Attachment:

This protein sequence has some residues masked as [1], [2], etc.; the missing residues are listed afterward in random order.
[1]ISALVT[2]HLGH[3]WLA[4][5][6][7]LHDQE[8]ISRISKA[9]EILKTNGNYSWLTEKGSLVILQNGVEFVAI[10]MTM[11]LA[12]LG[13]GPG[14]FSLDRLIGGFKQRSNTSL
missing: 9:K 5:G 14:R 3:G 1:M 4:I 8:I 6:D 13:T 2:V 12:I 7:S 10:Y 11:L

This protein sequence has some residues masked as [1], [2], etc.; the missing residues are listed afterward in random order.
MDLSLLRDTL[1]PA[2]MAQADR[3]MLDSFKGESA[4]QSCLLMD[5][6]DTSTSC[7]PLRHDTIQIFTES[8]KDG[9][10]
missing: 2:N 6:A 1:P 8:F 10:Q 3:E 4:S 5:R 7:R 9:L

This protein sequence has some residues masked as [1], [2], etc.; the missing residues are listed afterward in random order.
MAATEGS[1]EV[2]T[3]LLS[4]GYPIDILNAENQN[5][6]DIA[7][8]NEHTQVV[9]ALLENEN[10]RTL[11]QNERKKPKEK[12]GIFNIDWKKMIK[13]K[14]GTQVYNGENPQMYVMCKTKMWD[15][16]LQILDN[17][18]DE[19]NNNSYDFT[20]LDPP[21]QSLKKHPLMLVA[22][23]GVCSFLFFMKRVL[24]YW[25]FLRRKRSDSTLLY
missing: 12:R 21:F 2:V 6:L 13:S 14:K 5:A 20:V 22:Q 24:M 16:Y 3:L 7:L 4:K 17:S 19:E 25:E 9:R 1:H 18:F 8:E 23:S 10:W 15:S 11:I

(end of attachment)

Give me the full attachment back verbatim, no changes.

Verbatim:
This protein sequence has some residues masked as [1], [2], etc.; the missing residues are listed afterward in random order.
[1]ISALVT[2]HLGH[3]WLA[4][5][6][7]LHDQE[8]ISRISKA[9]EILKTNGNYSWLTEKGSLVILQNGVEFVAI[10]MTM[11]LA[12]LG[13]GPG[14]FSLDRLIGGFKQRSNTSL
missing: 9:K 5:G 14:R 3:G 1:M 4:I 8:I 6:D 13:T 2:V 12:I 7:S 10:Y 11:L

This protein sequence has some residues masked as [1], [2], etc.; the missing residues are listed afterward in random order.
MDLSLLRDTL[1]PA[2]MAQADR[3]MLDSFKGESA[4]QSCLLMD[5][6]DTSTSC[7]PLRHDTIQIFTES[8]KDG[9][10]
missing: 2:N 6:A 1:P 8:F 10:Q 3:E 4:S 5:R 7:R 9:L

This protein sequence has some residues masked as [1], [2], etc.; the missing residues are listed afterward in random order.
MAATEGS[1]EV[2]T[3]LLS[4]GYPIDILNAENQN[5][6]DIA[7][8]NEHTQVV[9]ALLENEN[10]RTL[11]QNERKKPKEK[12]GIFNIDWKKMIK[13]K[14]GTQVYNGENPQMYVMCKTKMWD[15][16]LQILDN[17][18]DE[19]NNNSYDFT[20]LDPP[21]QSLKKHPLMLVA[22][23]GVCSFLFFMKRVL[24]YW[25]FLRRKRSDSTLLY
missing: 12:R 21:F 2:V 6:L 13:S 14:K 5:A 20:V 22:Q 24:M 16:Y 3:L 7:L 4:K 17:S 19:E 25:E 9:R 1:H 18:F 8:E 23:S 10:W 15:S 11:I